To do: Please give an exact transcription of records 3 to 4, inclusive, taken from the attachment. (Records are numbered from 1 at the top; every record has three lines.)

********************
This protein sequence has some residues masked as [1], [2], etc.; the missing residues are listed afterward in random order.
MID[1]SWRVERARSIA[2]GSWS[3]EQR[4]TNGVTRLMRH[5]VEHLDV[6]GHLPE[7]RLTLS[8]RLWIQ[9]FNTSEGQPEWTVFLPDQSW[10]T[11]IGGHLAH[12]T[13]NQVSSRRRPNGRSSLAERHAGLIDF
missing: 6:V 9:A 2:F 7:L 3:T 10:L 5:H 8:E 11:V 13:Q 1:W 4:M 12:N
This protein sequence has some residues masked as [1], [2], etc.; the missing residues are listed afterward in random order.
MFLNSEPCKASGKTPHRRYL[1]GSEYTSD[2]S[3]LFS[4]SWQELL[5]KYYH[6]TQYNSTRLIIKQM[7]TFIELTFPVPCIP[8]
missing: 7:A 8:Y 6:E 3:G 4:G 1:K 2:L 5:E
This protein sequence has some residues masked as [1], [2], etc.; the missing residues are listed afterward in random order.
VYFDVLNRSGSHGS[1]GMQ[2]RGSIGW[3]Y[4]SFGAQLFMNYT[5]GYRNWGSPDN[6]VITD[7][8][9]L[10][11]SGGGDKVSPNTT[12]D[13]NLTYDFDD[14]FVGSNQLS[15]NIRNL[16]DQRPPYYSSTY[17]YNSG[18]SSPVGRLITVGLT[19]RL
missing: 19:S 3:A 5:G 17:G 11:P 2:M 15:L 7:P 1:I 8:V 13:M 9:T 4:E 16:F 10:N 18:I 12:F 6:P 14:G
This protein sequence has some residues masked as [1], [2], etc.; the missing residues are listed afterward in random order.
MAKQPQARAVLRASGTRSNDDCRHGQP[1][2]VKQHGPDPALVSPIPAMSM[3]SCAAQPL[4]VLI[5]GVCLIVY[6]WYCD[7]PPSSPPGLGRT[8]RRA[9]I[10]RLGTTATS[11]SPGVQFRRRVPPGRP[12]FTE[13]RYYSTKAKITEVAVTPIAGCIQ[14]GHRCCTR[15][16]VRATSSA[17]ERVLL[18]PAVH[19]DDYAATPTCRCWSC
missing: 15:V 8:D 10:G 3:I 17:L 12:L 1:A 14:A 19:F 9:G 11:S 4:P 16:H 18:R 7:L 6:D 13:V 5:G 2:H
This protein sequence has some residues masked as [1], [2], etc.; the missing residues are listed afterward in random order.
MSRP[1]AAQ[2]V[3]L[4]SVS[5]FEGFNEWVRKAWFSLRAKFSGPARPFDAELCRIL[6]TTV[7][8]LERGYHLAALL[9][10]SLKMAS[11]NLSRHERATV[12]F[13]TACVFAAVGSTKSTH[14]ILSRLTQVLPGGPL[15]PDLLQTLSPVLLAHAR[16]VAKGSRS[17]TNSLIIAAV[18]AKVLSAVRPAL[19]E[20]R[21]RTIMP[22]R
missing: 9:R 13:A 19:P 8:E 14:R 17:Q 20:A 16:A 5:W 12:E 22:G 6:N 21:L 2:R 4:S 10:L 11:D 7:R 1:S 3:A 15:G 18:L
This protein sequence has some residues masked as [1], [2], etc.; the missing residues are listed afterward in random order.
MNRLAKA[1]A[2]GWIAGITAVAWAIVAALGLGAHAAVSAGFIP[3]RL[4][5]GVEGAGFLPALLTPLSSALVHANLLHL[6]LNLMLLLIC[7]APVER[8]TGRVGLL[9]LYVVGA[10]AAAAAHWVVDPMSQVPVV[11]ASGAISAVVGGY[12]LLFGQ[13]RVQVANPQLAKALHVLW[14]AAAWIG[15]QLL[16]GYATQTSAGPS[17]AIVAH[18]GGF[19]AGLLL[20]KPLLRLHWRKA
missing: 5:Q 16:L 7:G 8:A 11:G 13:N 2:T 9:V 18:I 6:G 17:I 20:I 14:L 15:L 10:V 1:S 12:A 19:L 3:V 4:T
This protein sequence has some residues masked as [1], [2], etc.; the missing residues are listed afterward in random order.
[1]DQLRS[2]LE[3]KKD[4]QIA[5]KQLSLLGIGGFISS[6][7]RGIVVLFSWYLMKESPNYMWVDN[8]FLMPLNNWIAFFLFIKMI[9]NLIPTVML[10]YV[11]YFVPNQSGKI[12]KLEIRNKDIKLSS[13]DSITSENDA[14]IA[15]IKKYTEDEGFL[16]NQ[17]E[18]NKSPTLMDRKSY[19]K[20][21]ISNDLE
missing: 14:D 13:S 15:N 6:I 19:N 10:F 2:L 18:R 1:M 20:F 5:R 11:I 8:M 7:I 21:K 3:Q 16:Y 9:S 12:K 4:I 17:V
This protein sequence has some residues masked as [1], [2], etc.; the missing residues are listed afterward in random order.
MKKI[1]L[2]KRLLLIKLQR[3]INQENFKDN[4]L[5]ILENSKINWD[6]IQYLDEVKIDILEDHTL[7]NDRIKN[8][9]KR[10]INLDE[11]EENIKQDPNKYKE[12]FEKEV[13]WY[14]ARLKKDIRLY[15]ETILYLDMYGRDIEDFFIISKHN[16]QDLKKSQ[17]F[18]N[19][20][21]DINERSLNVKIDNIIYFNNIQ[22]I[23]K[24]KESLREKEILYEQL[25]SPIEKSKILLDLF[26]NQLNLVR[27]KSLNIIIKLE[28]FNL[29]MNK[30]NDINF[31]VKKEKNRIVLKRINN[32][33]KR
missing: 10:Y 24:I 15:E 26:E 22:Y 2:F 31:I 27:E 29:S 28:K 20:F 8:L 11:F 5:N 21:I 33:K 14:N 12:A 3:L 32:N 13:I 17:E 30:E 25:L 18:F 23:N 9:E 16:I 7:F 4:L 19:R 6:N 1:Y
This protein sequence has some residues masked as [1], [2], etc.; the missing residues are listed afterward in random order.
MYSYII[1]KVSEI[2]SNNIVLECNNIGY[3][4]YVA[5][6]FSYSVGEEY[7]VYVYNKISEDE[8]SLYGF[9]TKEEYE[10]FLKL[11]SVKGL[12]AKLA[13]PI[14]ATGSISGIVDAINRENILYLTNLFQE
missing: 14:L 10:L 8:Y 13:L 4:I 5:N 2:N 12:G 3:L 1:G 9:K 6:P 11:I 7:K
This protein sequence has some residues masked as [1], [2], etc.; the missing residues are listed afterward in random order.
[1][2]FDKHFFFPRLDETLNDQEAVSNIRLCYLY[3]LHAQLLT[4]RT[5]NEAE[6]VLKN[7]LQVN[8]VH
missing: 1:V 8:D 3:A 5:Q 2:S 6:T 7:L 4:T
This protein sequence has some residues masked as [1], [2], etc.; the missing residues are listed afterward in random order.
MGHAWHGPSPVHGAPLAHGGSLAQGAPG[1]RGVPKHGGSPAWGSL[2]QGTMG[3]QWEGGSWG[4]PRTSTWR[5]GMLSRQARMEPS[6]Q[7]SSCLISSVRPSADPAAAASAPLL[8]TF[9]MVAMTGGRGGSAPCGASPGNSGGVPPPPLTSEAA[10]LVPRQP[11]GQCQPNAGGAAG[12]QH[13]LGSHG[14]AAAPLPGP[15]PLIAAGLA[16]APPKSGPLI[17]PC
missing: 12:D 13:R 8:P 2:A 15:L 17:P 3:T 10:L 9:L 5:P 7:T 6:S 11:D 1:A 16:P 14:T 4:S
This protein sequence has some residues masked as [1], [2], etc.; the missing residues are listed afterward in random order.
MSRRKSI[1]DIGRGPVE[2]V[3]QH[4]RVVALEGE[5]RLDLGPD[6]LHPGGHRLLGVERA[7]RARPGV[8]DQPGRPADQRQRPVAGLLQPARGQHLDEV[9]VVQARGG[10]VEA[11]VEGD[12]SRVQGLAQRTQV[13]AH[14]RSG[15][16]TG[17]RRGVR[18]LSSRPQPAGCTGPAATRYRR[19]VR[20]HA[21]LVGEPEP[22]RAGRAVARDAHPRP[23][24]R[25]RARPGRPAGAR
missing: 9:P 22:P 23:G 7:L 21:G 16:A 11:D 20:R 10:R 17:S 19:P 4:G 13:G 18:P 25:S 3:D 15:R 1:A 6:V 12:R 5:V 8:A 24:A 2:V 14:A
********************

This protein sequence has some residues masked as [1], [2], etc.; the missing residues are listed afterward in random order.
VYFDVLNRSGSHGS[1]GMQ[2]RGSIGW[3]Y[4]SFGAQLFMNYT[5]GYRNWGSPDN[6]VITD[7][8][9]L[10][11]SGGGDKVSPNTT[12]D[13]NLTYDFDD[14]FVGSNQLS[15]NIRNL[16]DQRPPYYSSTY[17]YNSG[18]SSPVGRLITVGLT[19]RL
missing: 19:S 3:A 5:G 17:G 11:P 2:M 15:L 7:P 1:I 8:V 13:M 9:T 4:E 16:F 10:N 18:I 12:F 6:P 14:G
This protein sequence has some residues masked as [1], [2], etc.; the missing residues are listed afterward in random order.
MAKQPQARAVLRASGTRSNDDCRHGQP[1][2]VKQHGPDPALVSPIPAMSM[3]SCAAQPL[4]VLI[5]GVCLIVY[6]WYCD[7]PPSSPPGLGRT[8]RRA[9]I[10]RLGTTATS[11]SPGVQFRRRVPPGRP[12]FTE[13]RYYSTKAKITEVAVTPIAGCIQ[14]GHRCCTR[15][16]VRATSSA[17]ERVLL[18]PAVH[19]DDYAATPTCRCWSC
missing: 15:V 8:D 10:G 3:I 17:L 12:L 1:A 14:A 19:F 9:G 11:S 4:P 16:H 18:R 7:L 6:D 13:V 5:G 2:H